Two easy ways to split text in Google Sheets


Manipulating data is one of the key functions of spreadsheet use, and you might already be aware of the various options for separating data in Excel but the methods for doing this in Google Sheets are not quite the same.

Google Sheets is a popular alternative to Excel and is increasingly being used, particularly where there’s a need for a shared spreadsheet or database that team members can share and access remotely. However if, like me, you’re a seasoned pro at using Excel, finding your way away Google Sheets can have its challenges!

So let’s imagine you have a cell containing data that needs to be separated out into different columns. A classic example would be where you need to split a cell containing a full name into first name and last name. Or in a more complex example, you might have a CSV export from your ecommerce store or CRM system that has grouped add data into one column that you want to split out into separate columns.

There are a couple of ways of achieving this, using both functions and formulas in Google Sheets

(and if you are looking for a similar tutorial in Excel, view this post)

  1. The first step when splitting data in a spreadsheet is to make sure there is plenty of empty columns to the right of your source data to accommodate the newly split data.
  2. Next you need to ensure that your source data has some sort of separator between each piece of information (also know as a delimiter in the formula). This could be a comma, a space, a dash etc. Now you can got to “Data” and select “Split text into columns…”. Note that this will overwrite your source data.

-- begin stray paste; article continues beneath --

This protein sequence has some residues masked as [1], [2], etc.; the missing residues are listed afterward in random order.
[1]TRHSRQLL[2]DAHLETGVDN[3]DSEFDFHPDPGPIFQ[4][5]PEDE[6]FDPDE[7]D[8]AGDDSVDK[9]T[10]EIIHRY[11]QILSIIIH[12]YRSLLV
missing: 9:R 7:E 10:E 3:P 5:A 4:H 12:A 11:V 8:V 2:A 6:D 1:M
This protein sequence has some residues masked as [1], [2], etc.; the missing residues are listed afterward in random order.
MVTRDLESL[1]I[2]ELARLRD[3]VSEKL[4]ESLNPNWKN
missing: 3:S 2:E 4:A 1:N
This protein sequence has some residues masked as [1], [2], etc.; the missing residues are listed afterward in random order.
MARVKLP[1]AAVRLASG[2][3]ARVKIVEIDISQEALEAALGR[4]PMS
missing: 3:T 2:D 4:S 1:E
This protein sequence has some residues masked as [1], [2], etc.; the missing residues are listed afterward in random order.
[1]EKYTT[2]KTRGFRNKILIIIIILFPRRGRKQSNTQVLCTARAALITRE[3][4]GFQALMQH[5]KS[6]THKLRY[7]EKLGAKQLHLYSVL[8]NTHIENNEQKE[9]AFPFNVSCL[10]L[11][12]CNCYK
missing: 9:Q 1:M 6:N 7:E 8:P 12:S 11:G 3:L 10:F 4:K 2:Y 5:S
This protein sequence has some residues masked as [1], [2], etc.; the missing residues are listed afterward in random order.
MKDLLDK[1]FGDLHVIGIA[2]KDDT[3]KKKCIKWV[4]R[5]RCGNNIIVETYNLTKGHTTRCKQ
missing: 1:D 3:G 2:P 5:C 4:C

3. To fix how your columns have spread out after you’ve split your source data, click the menu next to “Separator” then click “Detect automatically”.
  4. This leaves you with your source data successfully split into separate columns that are correctly spread out.
  5. If you want to split the source data in your columns without losing your source information, you can use the split formula. This will retain your source information, however if you want to manipulate the data in the newly split columns you will need to convert the data to values only first, otherwise when you try to edit the data in the columns, it will result in an error.
  6. Start by entering the formula in the column next to the combined data. The formula should be “=split)”, which will bring up the formula helper.
  7. The first part of your formula is the cell number that the combined number is in. In this case it’s A3. The second part of the formula is the delimiter. In our example we’ve used a comma, but if in your data it’s a space or a dash you need to add this between the inverted commas instead. So the formula will read “=split(A3,”,”)”. Now press enter.
  8. Now your source data will have split into the columns to the right of the original combined data. If you look at the data in column B, you will notice that it will be a formula. Also if you delete column A it will delete the information used in the formulas. This means we have one more step to go.
  9. Highlight the cell that has the formula when you click on it, copy the information and then use “Paste Special” > “Paste Value Only”. This makes sure the formula is replaced with the values, and you can now delete column A if you need to.



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